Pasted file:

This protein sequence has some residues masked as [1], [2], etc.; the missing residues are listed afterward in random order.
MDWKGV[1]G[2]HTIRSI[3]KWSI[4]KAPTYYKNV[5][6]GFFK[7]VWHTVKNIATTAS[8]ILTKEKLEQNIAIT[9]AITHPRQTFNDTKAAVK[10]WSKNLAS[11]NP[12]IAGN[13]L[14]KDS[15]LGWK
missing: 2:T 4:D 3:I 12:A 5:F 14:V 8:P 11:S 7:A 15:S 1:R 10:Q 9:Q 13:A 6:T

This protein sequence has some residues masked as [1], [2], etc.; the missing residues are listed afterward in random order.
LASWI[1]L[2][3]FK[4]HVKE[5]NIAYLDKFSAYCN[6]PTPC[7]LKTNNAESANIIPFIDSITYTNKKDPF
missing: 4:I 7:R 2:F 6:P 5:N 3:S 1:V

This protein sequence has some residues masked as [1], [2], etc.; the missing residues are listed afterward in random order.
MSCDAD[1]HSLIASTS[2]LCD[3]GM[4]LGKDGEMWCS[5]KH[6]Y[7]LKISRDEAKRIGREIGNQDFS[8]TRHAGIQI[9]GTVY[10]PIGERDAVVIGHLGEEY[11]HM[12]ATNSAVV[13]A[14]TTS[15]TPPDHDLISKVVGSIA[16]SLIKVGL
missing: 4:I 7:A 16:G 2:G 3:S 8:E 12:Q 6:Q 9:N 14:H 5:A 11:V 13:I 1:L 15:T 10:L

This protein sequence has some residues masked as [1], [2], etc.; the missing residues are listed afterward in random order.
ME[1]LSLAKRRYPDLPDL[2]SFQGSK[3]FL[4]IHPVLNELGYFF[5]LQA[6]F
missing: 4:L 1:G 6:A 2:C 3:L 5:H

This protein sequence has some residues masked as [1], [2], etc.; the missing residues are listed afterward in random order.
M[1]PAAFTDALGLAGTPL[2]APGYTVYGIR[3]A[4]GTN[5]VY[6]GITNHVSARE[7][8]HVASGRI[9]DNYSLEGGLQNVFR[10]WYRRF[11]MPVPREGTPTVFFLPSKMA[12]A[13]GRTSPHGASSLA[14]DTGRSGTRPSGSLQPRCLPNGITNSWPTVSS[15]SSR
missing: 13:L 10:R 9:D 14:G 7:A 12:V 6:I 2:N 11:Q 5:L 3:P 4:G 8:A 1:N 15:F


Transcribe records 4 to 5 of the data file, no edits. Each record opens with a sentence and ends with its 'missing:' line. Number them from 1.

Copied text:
This protein sequence has some residues masked as [1], [2], etc.; the missing residues are listed afterward in random order.
ME[1]LSLAKRRYPDLPDL[2]SFQGSK[3]FL[4]IHPVLNELGYFF[5]LQA[6]F
missing: 4:L 1:G 6:A 2:C 3:L 5:H

This protein sequence has some residues masked as [1], [2], etc.; the missing residues are listed afterward in random order.
M[1]PAAFTDALGLAGTPL[2]APGYTVYGIR[3]A[4]GTN[5]VY[6]GITNHVSARE[7][8]HVASGRI[9]DNYSLEGGLQNVFR[10]WYRRF[11]MPVPREGTPTVFFLPSKMA[12]A[13]GRTSPHGASSLA[14]DTGRSGTRPSGSLQPRCLPNGITNSWPTVSS[15]SSR
missing: 13:L 10:R 9:D 14:G 7:A 12:V 6:I 2:N 11:Q 5:L 3:P 4:G 8:A 1:N 15:F